A study of neurite orientation dispersion and density imaging in ischemic stroke
Zhenxiong Wang1, Shun Zhang1, Yang Fan2, and Wenzhen Zhu1

1Radiology, Tongji Hospital, Tongji Medical College, Huazhong University of Science and Technology, Wuhan, China, 2GE Healthcare China, Beijing, China


Neurite orientation dispersion and density imaging (NODDI) can quantitatively evaluate specific microstructural changes in terms of neurite density and orientation distribution of axons and dendrites. In the study, we attempt to demonstrate the feasibility of NODDI in characterizing the microstructural alterations in brain tissues during ischemic stroke and to compare its sensitivity with diffusion tensor imaging and diffusion kurtosis imaging. Results demonstrated that NODDI is a potential technique for quantitatively evaluating ischemic stroke and showed higher sensitivity compared with diffusion tensor imaging (DTI) and diffusion kurtosis imaging (DKI).


To demonstrate the feasibility of the neurite orientation dispersion and density imaging (NODDI) technique in characterizing the microstructural changes of brain tissues during ischemic stroke and to compare its sensitivity with diffusion tensor imaging (DTI) and diffusion kurtosis imaging (DKI).


Seventy-one patients with ischemic stroke were divided into hyperacute/acute/subacute groups according to previous studies. 1 A multishell diffusion magnetic resonance imaging protocol was performed for each subject along 25 noncollinear directions at 3 b-values (0, 1250, and 2500 s/mm2). Diffusion data were analyzed using the NODDI and diffusional kurtosis estimator toolboxes. Then, NODDI metrics (Vic, which describes the density of the axons and dendrites; ODI, which describes the degree of the bending and fanning of axons and dendrites that are widespread throughout the white matter and gray matter; and Viso, which describes the cerebrospinal fluid volume fraction) between the lesions and the contralateral tissues were compared to evaluate their values in ischemic stroke. 2 NODDI metrics among different patient groups and the correlations between NODDI and the duration since stroke onset were analyzed as well. To compare the diagnostic sensitivity of NODDI with DTI/DKI, paired t-tests were performed on absolute percentage changes of diffusion metrics between NODDI and DTI/DKI. The percentage changes of the different diffusion metrics from normal to ischemic areas were computed as [(L – C)/C] × 100%, where L and C denote the mean values of the lesions and contralateral tissues, respectively. Moreover, the relative NODDI (rNODDI) metrics (relative Vic [rVic], relative ODI [rODI], and relative Viso [rViso]) from normal to ischemic areas were computed as L/C to standardize the NODDI metric values and partly eliminate the effect of different brain volumes on the assessment of NODDI metrics.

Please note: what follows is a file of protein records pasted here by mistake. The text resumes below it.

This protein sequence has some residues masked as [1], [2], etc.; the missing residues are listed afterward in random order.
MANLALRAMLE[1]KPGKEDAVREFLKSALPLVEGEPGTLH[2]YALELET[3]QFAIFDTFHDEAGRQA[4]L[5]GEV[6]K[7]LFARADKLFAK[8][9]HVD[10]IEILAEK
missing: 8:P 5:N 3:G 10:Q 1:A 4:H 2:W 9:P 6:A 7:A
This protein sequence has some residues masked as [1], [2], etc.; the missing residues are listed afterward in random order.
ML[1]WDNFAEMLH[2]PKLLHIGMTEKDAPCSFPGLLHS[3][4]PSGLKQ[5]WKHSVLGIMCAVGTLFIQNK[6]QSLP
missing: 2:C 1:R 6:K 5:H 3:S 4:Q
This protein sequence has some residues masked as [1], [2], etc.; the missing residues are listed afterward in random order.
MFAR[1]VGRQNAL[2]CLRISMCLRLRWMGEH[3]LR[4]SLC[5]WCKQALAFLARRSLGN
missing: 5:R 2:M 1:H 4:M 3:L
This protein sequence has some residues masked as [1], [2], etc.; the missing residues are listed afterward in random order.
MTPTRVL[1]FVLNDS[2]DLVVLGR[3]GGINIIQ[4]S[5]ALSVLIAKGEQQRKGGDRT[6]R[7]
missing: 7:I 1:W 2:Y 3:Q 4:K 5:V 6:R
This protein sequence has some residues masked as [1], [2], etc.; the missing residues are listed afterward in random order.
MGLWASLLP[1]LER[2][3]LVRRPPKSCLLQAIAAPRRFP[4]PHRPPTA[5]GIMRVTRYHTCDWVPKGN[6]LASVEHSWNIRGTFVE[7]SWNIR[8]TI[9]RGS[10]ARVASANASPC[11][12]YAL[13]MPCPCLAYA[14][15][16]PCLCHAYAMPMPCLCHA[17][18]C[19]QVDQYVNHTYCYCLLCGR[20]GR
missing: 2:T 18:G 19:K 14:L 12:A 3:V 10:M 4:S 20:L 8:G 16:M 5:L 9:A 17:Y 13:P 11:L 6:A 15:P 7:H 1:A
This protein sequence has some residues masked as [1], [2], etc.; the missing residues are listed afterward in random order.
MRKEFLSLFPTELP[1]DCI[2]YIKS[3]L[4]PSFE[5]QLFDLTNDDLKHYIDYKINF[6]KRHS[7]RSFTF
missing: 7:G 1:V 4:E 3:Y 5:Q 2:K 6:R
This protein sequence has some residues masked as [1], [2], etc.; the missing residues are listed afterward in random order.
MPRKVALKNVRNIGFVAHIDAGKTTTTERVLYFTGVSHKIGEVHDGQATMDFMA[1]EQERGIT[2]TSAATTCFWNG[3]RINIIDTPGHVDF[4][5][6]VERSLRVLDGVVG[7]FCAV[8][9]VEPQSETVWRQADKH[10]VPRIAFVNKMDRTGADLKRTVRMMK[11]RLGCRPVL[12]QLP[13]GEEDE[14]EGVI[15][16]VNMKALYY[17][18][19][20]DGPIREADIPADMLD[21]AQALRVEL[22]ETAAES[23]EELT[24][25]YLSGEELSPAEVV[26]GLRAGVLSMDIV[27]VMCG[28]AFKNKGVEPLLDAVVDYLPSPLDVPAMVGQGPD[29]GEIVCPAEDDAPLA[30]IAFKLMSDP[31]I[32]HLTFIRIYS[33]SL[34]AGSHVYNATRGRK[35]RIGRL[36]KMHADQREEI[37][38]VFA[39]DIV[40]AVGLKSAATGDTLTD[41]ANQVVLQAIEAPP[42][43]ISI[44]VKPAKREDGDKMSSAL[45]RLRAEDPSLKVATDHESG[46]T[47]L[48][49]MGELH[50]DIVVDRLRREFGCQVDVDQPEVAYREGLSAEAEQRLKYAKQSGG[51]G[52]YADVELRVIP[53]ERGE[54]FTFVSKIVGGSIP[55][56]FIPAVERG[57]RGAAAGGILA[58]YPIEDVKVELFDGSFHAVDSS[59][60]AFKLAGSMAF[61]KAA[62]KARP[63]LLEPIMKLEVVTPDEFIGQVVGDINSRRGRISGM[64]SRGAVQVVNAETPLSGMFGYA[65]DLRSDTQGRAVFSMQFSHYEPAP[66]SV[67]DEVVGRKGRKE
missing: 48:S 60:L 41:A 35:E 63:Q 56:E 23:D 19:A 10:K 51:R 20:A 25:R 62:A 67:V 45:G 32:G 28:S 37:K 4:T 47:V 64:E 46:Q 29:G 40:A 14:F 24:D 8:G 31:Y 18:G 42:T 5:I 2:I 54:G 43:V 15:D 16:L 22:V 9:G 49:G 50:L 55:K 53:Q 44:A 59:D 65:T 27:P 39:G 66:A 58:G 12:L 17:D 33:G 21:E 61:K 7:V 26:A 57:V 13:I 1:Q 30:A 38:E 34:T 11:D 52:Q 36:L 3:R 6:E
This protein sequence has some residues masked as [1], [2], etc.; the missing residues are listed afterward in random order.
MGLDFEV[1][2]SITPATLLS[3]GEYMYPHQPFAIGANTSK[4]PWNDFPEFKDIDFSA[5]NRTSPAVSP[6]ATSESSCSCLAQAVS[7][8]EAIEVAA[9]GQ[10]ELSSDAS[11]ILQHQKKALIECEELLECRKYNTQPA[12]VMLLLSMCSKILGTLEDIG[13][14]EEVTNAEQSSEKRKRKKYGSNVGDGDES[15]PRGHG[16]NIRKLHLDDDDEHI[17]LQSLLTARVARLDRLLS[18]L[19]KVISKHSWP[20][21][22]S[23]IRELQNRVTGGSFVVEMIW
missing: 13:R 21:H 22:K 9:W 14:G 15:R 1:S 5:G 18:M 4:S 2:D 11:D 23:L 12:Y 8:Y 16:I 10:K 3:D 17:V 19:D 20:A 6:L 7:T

Parametric maps of NODDI (Vic, ODI, and Viso), DTI (FA, fractional anisotropy; MD, mean diffusivity), and DKI (MK, mean kurtosis) were generated from each subject. Representative parametric maps for typical subjects in different periods are illustrated in Figure 1. It was shown that ischemic areas had apparent heterogeneous and high signal on the ODI and Vic maps and hypointensity on the Viso map. MK showed heterogeneous hyperintensity; FA and MD showed hypointensity in lesions.